Joining the parade


A suffrage parade in New York City, circa 1913

During the first decade of the 20th century, for a middle-class woman to walk out onto the street alone was unusual, to use a mild and neutral term. “Scandalous” would probably be more appropriate in many situations.

Edwardian propriety dictated that women in public should be accompanied by someone, preferably a man. Women should maintain their modesty, and in polite society, that modesty could be protected by best by a man or older woman. Certainly, these “rules” were often broken, but to break the rules invited aspersions on one’s reputation.

You had to be careful, if you were a woman. You couldn’t just go dashing out into the street by yourself.

That’s one of the reasons why the suffrage parade was so extraordinary.

To be sure, the women who marched in those parades weren’t alone, but they were exposing themselves to the public in ways not normally accepted and inviting ridicule and worse. “Suffrage women’s very presence in the city streets decisively challenged traditional notions of femininity and subsequent restrictions on women’s conduct.” (Borda, 2002, below)

The first such parade was mounted by British suffragists in February 1907. It became known as the Mud March because of the gray and damp conditions of the day and the fact that the long skirts of the marchers inevitably attracted the dirt of the London streets and sidewalks. The marchers, some 3,000 of them, also attracted hecklers and catcalls along the way.

The Mud March is the described in some detail in Lisa Tickner’s The Spectacle of Women (74-80), and she includes this excerpt from the Manchester Guardian sympathetically speculating on what it must have been like for the women in the demonstration:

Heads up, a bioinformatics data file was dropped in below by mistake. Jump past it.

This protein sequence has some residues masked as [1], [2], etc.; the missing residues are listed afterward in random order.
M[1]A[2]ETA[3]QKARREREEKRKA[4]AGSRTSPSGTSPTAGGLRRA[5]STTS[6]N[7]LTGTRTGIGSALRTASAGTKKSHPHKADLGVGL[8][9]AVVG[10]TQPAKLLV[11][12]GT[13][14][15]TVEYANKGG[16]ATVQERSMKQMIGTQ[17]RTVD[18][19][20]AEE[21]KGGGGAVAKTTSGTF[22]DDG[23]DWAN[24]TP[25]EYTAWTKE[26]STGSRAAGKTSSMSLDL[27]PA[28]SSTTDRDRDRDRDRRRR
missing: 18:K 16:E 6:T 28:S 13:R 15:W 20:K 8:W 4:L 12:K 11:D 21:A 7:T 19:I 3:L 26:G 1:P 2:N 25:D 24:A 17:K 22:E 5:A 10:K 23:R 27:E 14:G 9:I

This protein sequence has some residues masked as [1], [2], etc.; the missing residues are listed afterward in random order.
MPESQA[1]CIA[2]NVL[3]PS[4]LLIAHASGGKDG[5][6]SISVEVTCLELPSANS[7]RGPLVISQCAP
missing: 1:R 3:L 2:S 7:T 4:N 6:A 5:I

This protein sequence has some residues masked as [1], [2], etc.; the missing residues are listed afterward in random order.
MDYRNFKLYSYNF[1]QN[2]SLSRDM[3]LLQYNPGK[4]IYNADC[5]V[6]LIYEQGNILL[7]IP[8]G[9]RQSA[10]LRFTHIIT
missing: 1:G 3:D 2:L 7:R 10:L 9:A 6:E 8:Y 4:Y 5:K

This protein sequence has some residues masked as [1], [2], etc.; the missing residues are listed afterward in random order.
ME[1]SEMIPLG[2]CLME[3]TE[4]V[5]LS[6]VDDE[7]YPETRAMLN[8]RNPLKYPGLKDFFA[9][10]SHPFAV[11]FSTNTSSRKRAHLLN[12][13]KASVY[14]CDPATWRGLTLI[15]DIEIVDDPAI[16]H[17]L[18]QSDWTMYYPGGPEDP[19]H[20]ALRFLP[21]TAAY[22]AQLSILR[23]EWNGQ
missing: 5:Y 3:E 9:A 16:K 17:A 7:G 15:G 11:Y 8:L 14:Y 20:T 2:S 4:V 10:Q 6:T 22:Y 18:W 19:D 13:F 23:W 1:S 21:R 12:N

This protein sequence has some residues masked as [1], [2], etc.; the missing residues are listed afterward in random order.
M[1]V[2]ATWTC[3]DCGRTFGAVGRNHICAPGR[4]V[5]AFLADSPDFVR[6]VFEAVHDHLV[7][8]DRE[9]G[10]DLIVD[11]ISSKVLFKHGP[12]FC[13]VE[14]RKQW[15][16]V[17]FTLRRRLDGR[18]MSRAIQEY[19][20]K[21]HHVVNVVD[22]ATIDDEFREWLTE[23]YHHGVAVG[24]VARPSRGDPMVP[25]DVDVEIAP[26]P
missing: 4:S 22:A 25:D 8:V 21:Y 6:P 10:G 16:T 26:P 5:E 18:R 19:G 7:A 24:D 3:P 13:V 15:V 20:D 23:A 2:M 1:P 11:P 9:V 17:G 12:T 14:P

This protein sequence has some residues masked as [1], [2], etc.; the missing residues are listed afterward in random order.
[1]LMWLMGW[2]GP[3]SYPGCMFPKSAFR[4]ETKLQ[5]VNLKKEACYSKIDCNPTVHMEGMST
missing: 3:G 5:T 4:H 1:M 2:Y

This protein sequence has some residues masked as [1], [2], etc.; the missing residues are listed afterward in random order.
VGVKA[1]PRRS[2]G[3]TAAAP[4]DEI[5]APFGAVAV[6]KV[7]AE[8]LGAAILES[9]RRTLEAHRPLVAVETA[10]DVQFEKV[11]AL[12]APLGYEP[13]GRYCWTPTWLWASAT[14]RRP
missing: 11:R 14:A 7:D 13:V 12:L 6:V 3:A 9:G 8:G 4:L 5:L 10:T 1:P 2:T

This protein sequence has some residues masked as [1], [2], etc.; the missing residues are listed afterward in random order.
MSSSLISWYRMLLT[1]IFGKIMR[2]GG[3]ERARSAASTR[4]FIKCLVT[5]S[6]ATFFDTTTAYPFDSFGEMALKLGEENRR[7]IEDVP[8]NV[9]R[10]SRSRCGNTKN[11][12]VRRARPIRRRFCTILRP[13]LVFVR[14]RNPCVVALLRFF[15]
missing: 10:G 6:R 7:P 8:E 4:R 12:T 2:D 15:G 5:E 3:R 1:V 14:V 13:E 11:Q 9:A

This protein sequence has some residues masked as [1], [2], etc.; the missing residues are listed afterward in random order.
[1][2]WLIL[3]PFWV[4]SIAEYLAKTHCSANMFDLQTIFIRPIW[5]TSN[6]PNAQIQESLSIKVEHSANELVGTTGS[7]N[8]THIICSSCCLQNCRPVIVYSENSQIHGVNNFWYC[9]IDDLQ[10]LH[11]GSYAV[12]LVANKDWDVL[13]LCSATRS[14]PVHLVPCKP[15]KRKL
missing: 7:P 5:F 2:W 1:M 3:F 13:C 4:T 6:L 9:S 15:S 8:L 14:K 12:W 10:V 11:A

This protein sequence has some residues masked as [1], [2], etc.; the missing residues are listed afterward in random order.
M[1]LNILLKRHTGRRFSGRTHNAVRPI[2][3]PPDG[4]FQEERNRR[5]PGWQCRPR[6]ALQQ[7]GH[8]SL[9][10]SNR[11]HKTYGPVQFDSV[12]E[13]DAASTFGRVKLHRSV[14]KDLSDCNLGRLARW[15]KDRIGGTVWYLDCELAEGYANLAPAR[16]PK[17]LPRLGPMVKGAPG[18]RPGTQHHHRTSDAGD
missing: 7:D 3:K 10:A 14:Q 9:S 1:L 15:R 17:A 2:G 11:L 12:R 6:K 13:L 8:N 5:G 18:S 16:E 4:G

“Nobody can suppose that most of the women who took part . . . can have done so for sport or for the pleasure of the thing . . . It requires some courage for a woman to step out of her drawing room into the street to take her place in a mixed throng for a cause probably distasteful to many of her acquaintances, and to see herself pilloried in the newspapers next morning by name as one of the ‘Suffragettes’. That old ladies and delicate ones, and timid ones to boot, should have done this quite simply and bravely argues at least a good deal of quiet convictions and a resolution not likely to be easily broken.”

***

Jennifer L. Borda, The Woman Suffrage Parades of 1910-1913: Possibilities and Limitations of an Early Feminist Rhetorical Strategy. Western Journal of Communication, Vol. 66, 2002

[QUOTED MATERIAL] IN A 1912 STATEMENT written for the New York Tribune, Harriot Stanton Blatch explained why woman suffragists organized annual parades. “Men and women,” she wrote, “are moved by seeing marching groups of people and by hearing music far more than by listening to the most careful argument” (Blatch “Why” 1). Blatch understood the rhetorical force of the parade as a vehicle for social change. Parades as celebratory performance had been a distinct feature of American civic ceremony since the early days of the republic (Ryan; Newman; Davis). Cognizant of the procession’s significance in American culture, Blatch envisioned the parade as an opportunity to take suffrage politics more boldly into public spaces.

[QUOTED MATERIAL]The parades of the woman suffrage movement appropriated this public expression of solidarity–a symbolic form traditionally employed by men to proclaim their collective agency–as a conscious transgression of the rules of social order. Suffrage women’s very presence in the city streets decisively challenged traditional notions of femininity and subsequent restrictions on women’s conduct. These large-scale demonstrations, held between 1910 and 1913, exhibited women’s collective mobilization while visually symbolizing woman suffragists’ contestation of their prescribed societal roles. The spectacle of the annual suffrage parade was thus executed as an act of public celebration, an expression of social protest, and a demonstration of women’s capacity to participate in popular political culture. Consequently, in the last decade of women’s long fight for the right to vote, a new political strategy and, more precisely, a method of tactical resistance, was established within the movement. Emphasis added.

***

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Jim Stovall, a retired journalism prof, is now a novelist, self publisher, watercolorist, gardener, woodworker and beekeeper -- among others things.

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